We've come to the end of the decade. It's been a decade full of a great many developments in the movie world. Streaming asserted its dominance. Physical media began dying a slow death. Superheroes took over the worldwide box office and Hollywood became more franchise obsessed than ever. Some of that was for the better. Some of it, not so much. But we're here to look at some of the highlights in that arena from 2010 to 2019, as we're counting down the 21 best popcorn movies of the decade.
But what is a popcorn movie, exactly? Popcorn movies exist to entertain above all else. Plain and simple. They can span many genres and vary greatly in scope, from the small indie flicks to the big studio offerings. To be clear, the following list is just the opinion of one man. But as a movie lover, this is what I live for. I value cinema primarily as entertainment and make no apologies about it. Some of your favorites probably didn't make the cut. I did attempt to use objectivity here, but at the end of the day this is my list and I'm just hoping to shine a light on some of the many cinematic endeavors that brought me joy over the last ten years.
From slashers to superheroes, and from aging action stars to revamped franchises, the 2010's had it all. But what made the cut? What rose above the noise to become the cream of the crop? The butteriest popcorn on the top of the bucket. While there is sure to be much debate about these movies (and many others that didn't make the list) for years to come, here is our list of the 21 best popcorn movies of the decade.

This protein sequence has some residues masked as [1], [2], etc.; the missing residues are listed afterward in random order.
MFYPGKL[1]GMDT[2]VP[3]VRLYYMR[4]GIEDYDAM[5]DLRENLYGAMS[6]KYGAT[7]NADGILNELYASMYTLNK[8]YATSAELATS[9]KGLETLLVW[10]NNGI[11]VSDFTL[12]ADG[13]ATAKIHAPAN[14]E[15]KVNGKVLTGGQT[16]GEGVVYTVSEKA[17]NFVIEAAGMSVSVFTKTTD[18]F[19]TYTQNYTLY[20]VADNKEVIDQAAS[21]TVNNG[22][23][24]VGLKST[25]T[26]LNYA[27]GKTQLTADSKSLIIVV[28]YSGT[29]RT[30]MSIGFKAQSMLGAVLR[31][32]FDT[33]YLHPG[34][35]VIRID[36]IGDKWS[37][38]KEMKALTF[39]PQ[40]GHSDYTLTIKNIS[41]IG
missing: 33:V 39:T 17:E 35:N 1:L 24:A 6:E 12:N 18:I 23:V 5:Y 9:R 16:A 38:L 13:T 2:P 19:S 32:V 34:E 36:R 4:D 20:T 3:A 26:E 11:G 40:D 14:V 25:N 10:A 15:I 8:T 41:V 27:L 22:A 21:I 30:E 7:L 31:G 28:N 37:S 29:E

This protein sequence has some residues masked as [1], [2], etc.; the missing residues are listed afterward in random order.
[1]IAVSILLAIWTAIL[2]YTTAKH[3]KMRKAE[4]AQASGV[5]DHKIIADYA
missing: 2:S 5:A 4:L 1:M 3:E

21Magic Mike (2012)
Starting off, it's not so much that this is one I feel personally passionate about, in terms of including it on this list, but I think it's a movie that was brilliantly marketed and surprised a lot of people, myself included, by being so much more than a male stripper movie. This marked Steven Soderbergh's very welcome return to the world of directing features, as well as something of a major starring turn for Channing Tatum. But the surface level entertainment value here for many moviegoers is hard to deny. 2012's Magic Mike became a thing. It was a true moment in pop culture. It's quite unique and has earned its place as a memorable blockbuster moment in a decade that was otherwise dominated by large-scale movies, of one sort or another.